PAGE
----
If there is an epicenter of the Washington Tourist-Industrial Complex, it may very well be the Hard Rock Cafe in Penn Quarter.
At the peak of tourism season, during the warm spring and summer months, the self-styled "Embassy of Rock and Roll" caters to an audience that is 90 percent visitor and 10 percent local, according to the establishment's management team. In business at 999 E St. NW since 1990, the embassy is strategically located next to Ford's Theater, the (for now) FBI headquarters, the Washington Welcome Center and, of course, a Cosi.
"People come to Hard Rock for an experience," said A.J. Laban III, general manager of the D.C. outpost of the 43-year-old international hospitality provider. Laban was speaking at a recent dinner touting the Hard Rock Cafe's new menu. "This is the biggest overhaul of the menu since we opened in London in 1971," he said, citing the deleting of some 17 items, including such customer favorites as the Rock Your World chicken pineapple quesadilla and the Haystack Chicken Salad, all for the good of the enterprise. "This is something we feel we had to do to stay competitive. We've hit a home run with it," he said, pointing to fare such as the grilled Norwegian salmon, grilled vegetable sandwich, grilled chicken arugula salad and noting, a few times, that 98.9 percent of the food coming out of the kitchen is "home-made."
This might be the sign some foodies have been waiting for — that their obsession with the culinary arts is justified. That there is, indeed, power in cuisine.
Why else would the Hard Rock Cafe, which manifests itself as cafes, hotels and casinos; which slings Nachopaloozas from Anchorage, Alaska, to Angkor, Cambodia; which houses overnight guests from Orlando, Fla., to Penang, Malaysia; and which plays the smart money in casinos from Macau to Cleveland, want people to know that they smoke their Rockin' Wings in house?
Haystack strips in the salad are out. Arugula is in.
Alas, the Hard Rock Cafe hashers still utilize Ben and Jerry's ice cream for some of the desserts, making up some of that remaining 1.1 percent that is decidedly not home-made. A small sin, and forgivable, perhaps, given Ben and Jerry's place in counterculture lore, which is safeguarded by its current corporate parent, Unilever.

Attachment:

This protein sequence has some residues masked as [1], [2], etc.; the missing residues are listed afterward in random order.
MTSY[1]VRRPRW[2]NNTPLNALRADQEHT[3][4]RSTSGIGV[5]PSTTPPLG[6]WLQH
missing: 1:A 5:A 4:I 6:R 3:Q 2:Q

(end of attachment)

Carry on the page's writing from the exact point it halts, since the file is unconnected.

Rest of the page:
"We got some Phillies fans! That's right," the server says to a group of people coming in for lunch on a weekday afternoon. It is hard to say whether the Phillies fans had been first disappointed to find that Rose's Luxury was not open for lunch but then thankful that the home-made kitchen at the Embassy of Rock and Roll was there for them. They were quickly lost among the Hard Rock Cafe's anthropology of pop music culture.
Elvis Presley's Drug Enforcement Administration track suit. A brown vest worn by Michael Jackson. A letter from Marion Barry saluting Marvin Gaye. Lots of T-shirts and pins. The Hard Rock Cafe experience.
There are standards in this Hard Rock world, which is spreading to Doha and to Almaty, Kazakhstan. The Hard Rock Cafe website warns potential patrons that "rogue establishments" in Cabo San Lucas and Cancun "continue to operate without Hard Rock International’s permission after having their franchise agreements terminated." The company is working "to close such unauthorized locations" and consumers are warned that goods and services there "may not meet Hard Rock’s standards that customers are familiar with and expect."
A rogue might ask what is more rock and roll than running an unauthorized location. Good thing those coming to Washington do not have to worry of such matters.
"A camera thief would be in heaven here," my lunch-time companion said. Or a stroller thief. Or a comfortable shoe thief.
Do they come for the brown vest? Or the Tupelo Chicken Tenders? Perhaps now they come for the grilled chicken arugula salad. After all, there is nothing more rock and roll than arugula.